On April 3, 2023, the Organization of the Petroleum Exporting Countries acknowledged the crude oil production cuts announced by major oil-producing countries. File
| Photo Credit: Reuters
The story so far: Major oil-producing countries including Saudi Arabia, Iraq, the United Arab Emirates, as well as Russia, have announced cuts in oil production that will start in May and last until the end of 2023. The announcement caused an instant uptick in prices of crude oil. On April 3, the Organization of the Petroleum Exporting Countries (OPEC), at its 48th meeting of the Joint Ministerial Monitoring Committee, acknowledged the crude oil production cuts announced by major oil-producing countries. The OPEC+ countries include the 13 core members of OPEC and 10 other major oil producers. The new production cuts are in addition to those announced in October 2022.
Why are OPEC+ countries cutting crude oil production?
According to OPEC’s official statement, the decision to cut crude oil production was aimed at supporting market stability. In February 2023, Russia announced it would cut crude oil production by half a million barrels a day after Western countries capped the price of its crude as a response to the war in Ukraine. Russia’s Deputy Prime Minister Alexander Novak said that cutting production would help restoration of “market relations”, Reuters reported.
The G-7 bloc of advanced economies announced a price cap of $60 per barrel for Russian crude oil in December 2022. “The G7 and all EU Member States have taken a decision that will hit Russia’s revenues even harder and reduce its ability to wage war in Ukraine,” European Commission President Ursula von der Leyen had said in a statement at the time. “It will also help us to stabilise global energy prices, benefitting countries across the world who are currently confronted with high oil prices,” she added.
Moreover, recent developments in the banking sector in the U.S. and Europe, including the collapse of the Silicon Valley Bank and the turmoil at Credit Suisse, have fuelled the possibility of an incoming recession. In March 2023, oil prices slipped 1% to a two-week low, on speculation of a recession and therefore a reduction in oil demand. Experts believe that cutting production will lead to increase in costs of crude oil in the international market. A sudden jump in both Brent crude and the U.S. West Texas Intermediate (WTI) crude prices — both leading global oil benchmarks — was observed in the wake of the announcement of the decision to reduce production.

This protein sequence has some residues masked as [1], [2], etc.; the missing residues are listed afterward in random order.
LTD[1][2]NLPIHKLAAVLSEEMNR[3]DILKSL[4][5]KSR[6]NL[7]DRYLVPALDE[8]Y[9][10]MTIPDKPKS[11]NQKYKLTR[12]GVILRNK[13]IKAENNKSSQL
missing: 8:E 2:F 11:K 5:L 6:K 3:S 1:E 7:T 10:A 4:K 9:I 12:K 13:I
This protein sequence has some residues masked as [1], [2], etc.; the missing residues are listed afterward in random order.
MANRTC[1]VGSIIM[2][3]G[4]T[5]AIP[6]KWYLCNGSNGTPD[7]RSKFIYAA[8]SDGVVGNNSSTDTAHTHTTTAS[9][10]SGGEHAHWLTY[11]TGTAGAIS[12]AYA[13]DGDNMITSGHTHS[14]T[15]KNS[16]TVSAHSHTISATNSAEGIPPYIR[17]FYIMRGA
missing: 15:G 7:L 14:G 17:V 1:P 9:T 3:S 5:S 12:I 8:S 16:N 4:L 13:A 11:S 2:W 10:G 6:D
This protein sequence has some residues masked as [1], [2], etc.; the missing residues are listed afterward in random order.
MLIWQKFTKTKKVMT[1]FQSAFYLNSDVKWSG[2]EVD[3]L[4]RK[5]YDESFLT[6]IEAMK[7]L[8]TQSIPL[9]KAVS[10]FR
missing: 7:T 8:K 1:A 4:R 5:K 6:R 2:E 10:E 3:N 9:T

According to Reuters, the production cut is also a way of punishing short sellers who bet on oil prices declining.
Are the output cuts significant?
As per the latest voluntary production adjustment, Saudi Arabia will be cutting 5,00,000 barrels a day; Iraq 2,11,000; United Arab Emirates 1,44,000; Kuwait 1,28,000; Kazakhstan 78,000; Algeria 48,000; Oman 40,000; and Gabon 8,000 barrels a day. These cuts are in addition to the two million barrels per day cut announced in October 2022. Russia had already announced a cut of 5,00,000 barrels a day, earlier this year.
The U.S. called OPEC’s decision “unadvisable”. “Our focus is going to remain on making sure that energy markets are able to support a growing economy and keep prices down for Americans as they head to the pump,” a White House official said during a press interaction.
How will it impact India?
According to the World Energy Outlook 2021 data, India ranks third in the world in crude oil imports after China and the U.S., while it ranks a distant 21 in crude oil production and 26 in natural gas production.
The disparity in the two rankings shows the country’s increasing reliance on imports to meet its energy needs.
India’s crude oil import from Russia touched new heights in February this year, reaching 1.6 million barrels per day. This was more than the combined imports from conventional suppliers like Iraq and Saudi Arabia. At the same time, supply from Iraq and Saudi Arabia touched a 16-month low.
Russia’s increased share in India’s crude oil import is a direct consequence of the fallout between Russia and western countries following its Ukraine invasion that began in February 2022.
The U.S. and countries in Europe decided not to buy crude oil from Russia in a bid to isolate the country on an international scale. The decision, however, provided India with an opportunity to buy Russian oil, reportedly at discounted rates.